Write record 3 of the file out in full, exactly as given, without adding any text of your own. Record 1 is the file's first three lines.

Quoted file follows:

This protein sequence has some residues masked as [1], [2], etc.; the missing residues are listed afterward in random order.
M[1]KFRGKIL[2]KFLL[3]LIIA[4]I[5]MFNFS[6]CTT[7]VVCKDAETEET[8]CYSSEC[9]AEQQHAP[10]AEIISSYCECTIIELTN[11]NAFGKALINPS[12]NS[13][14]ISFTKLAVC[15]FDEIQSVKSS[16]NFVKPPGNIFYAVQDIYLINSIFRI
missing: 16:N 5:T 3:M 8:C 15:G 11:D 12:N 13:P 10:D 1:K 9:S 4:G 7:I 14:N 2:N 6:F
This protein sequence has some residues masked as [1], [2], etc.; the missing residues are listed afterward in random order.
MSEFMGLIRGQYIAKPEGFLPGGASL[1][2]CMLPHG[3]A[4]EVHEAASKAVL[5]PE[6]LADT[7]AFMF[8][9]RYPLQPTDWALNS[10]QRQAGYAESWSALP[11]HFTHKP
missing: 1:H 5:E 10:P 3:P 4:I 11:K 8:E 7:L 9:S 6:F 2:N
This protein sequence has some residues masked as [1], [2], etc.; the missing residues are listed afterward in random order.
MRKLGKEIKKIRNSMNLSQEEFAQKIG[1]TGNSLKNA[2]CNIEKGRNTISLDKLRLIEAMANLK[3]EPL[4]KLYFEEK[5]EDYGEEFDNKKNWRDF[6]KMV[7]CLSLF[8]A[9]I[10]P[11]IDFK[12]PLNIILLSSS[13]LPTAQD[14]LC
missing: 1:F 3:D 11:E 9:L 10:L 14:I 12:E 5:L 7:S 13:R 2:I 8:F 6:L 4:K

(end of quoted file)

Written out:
This protein sequence has some residues masked as [1], [2], etc.; the missing residues are listed afterward in random order.
MRKLGKEIKKIRNSMNLSQEEFAQKIG[1]TGNSLKNA[2]CNIEKGRNTISLDKLRLIEAMANLK[3]EPL[4]KLYFEEK[5]EDYGEEFDNKKNWRDF[6]KMV[7]CLSLF[8]A[9]I[10]P[11]IDFK[12]PLNIILLSSS[13]LPTAQD[14]LC
missing: 1:F 3:D 11:E 9:L 10:L 14:I 12:E 5:L 7:S 13:R 2:I 8:F 6:L 4:K